NEW YORK—The city has invested $52 million to create 40 community schools that will open this September, Mayor Bill de Blasio announced Tuesday. The city will also double the capacity of the summer enrichment program for middle school students from 17,000 to 34,000 seats.
Before he was elected, de Blasio committed to creating 100 community schools by the end of his first term, but has not made any significant announcements in this regard until Tuesday.
Community schools are public schools, which offer additional medical, nutrition, and social services to children, their parents, and the neighboring community.
The mayor made the announcement in one such school, M.S. 327 in the Bronx. The school has a parent room, a full-time doctor, a registered nurse, a rooftop garden, a community center, and offers swimming lessons, among other benefits.
“It is a place that is welcoming to parents and families. It is a place that recognizes that the education of a child must involve the family,” de Blasio said.
For de Blasio, community schools are a part of a multifaceted approach to improving schools, which includes universal pre-kindergarten and after-school programs, increasing parent engagement, and reducing the reliance on standardized testing, among other things.
“All of these pieces have to synergize to create a very different and better school system,” de Blasio said.
The city is funding the new community schools with $52 million in grants for 40 community schools. Each school will receive $300,000 to move toward a community school model.
Neither de Blasio nor Schools Chancellor Carmen Fariña would define clearly what a community school is, saying that each school is different and that services will be selected based on the community’s need.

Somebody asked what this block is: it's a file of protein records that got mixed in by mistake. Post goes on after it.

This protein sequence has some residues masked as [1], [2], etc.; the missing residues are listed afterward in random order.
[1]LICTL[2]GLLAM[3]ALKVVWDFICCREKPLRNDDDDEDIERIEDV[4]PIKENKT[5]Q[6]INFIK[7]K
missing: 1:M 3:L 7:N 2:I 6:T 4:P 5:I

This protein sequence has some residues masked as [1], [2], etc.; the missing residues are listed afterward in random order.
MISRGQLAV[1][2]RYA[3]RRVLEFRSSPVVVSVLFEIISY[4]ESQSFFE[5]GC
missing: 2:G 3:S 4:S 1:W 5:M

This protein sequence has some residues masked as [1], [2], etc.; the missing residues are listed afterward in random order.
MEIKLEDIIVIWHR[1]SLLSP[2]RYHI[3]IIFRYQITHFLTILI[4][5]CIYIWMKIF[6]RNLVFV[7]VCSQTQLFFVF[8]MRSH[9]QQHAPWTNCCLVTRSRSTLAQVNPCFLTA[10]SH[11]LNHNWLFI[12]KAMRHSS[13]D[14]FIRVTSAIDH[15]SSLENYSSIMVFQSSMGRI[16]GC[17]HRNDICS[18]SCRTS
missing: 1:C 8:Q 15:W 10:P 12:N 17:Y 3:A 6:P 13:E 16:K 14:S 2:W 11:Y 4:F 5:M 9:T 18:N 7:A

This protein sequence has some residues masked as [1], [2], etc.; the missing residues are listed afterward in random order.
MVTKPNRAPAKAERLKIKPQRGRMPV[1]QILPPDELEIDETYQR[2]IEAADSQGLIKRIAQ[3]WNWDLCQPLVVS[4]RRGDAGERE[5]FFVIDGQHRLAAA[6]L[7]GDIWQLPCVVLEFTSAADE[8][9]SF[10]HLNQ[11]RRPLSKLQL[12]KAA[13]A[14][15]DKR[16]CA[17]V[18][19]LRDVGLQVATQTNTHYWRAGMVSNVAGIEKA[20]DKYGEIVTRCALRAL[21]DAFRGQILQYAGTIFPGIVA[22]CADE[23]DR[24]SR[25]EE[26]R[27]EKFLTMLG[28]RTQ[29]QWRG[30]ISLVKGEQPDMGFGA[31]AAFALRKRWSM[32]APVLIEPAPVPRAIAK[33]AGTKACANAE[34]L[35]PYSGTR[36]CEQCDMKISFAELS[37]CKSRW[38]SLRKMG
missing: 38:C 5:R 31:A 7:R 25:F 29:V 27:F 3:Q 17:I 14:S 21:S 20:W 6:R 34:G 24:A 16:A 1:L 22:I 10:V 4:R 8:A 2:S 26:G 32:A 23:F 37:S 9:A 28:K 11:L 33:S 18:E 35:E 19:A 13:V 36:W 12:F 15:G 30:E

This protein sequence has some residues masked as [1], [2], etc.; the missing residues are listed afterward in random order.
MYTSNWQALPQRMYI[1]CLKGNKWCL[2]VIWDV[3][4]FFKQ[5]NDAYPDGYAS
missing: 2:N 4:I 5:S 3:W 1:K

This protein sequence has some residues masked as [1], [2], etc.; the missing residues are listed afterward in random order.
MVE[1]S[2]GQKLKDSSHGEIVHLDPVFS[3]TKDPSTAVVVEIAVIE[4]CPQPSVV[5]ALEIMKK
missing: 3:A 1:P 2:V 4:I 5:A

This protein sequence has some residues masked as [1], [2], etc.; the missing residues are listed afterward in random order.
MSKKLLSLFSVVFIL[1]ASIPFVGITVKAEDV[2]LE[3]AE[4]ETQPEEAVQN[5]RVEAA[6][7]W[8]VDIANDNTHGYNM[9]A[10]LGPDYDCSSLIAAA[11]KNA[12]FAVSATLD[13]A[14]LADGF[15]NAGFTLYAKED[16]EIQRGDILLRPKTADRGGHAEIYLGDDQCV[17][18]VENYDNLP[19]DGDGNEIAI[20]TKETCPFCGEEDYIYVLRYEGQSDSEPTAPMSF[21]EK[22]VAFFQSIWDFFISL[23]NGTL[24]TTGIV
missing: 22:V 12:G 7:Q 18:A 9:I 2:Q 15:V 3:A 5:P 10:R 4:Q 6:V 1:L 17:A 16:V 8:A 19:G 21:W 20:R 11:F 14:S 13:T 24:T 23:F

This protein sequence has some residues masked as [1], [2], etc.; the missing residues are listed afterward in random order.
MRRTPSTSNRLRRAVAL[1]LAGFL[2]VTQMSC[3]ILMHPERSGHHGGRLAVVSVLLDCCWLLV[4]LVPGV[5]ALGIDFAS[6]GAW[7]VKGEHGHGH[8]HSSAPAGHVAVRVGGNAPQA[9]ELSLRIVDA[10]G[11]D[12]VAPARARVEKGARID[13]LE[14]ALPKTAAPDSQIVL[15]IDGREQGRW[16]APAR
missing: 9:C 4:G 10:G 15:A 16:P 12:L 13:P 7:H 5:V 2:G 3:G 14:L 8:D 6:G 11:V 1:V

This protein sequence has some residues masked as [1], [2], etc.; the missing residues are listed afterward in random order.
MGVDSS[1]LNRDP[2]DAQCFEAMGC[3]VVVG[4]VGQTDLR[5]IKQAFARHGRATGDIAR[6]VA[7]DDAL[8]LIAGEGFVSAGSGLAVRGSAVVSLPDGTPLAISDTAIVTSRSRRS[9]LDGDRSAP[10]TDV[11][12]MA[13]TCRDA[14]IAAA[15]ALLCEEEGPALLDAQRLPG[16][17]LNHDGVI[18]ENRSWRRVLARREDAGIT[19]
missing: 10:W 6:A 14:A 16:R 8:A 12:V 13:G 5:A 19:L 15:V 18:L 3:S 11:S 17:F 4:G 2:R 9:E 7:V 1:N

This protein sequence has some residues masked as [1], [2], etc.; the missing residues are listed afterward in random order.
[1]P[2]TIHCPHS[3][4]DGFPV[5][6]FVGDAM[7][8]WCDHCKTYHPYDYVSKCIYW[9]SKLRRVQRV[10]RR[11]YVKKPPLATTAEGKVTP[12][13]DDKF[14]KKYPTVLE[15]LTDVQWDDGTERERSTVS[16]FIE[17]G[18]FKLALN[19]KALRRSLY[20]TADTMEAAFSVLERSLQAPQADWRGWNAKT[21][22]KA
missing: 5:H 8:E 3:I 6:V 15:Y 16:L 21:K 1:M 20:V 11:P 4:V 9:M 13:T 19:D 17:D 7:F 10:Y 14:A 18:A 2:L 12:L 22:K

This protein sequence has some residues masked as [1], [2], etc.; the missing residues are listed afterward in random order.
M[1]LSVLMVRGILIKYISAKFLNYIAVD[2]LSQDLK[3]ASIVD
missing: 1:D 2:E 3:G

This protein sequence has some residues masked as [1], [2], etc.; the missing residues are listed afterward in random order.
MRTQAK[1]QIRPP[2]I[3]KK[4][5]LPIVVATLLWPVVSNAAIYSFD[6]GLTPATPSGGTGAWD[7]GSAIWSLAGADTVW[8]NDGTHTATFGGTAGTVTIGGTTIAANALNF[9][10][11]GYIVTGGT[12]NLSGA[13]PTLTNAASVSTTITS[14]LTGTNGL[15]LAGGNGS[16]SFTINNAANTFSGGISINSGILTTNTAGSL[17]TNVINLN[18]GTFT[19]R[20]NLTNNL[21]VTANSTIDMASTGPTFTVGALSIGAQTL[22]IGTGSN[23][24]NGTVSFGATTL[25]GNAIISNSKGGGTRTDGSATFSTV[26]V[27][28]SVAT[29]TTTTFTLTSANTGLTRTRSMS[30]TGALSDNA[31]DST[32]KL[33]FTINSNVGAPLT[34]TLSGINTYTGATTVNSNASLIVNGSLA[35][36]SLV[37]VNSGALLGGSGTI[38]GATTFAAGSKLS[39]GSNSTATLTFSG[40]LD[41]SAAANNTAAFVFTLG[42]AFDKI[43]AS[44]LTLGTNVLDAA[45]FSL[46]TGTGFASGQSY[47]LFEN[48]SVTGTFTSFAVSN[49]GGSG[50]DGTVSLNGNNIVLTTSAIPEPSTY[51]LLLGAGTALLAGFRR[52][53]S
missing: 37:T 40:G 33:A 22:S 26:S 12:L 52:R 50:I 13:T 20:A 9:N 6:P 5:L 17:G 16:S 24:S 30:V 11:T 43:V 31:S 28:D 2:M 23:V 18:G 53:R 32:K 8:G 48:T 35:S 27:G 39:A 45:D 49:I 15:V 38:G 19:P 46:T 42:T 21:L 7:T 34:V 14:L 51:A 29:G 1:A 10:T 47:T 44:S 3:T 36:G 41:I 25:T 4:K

“There is not one cookie-cutter model,” Richard Buery, the deputy mayor for strategic policy initiatives, said.
Prior to becoming the deputy mayor, Buery led the Children’s Aid Society, which has operated 16 community schools in the city since 1992. Studies conducted at these schools show that students who go there have improved attendance and better parent involvement, among other benefits, compared to conventional schools.
Summer Program Expansion
The city is also doubling the number of summer enrichment programs available to middle school children the mayor announced Tuesday.
The expansion is part of the mayor’s promise to provide an after-school seat to every middle school child who needs one. That effort is funded with $145 million from the state. Those funds will grow to $190 million in fiscal year 2016.
The Education Department selected 271 providers to run the summer enrichment programs. The programs are designed for children between the ages of 11 and 13, and include activities like learning ecology at the Staten Island Zoo, or learning about the life of plants at the New York Botanical Garden, arts, and physical education.
“I think this investment is huge,” said Bill Chong, the commissioner of the Department of Youth and Community Development. “This investment will impact a generation of young people.”
De Blasio urged parents to apply for the programs online at www.nyc.gov/dycd or via the phone by calling 3-1-1.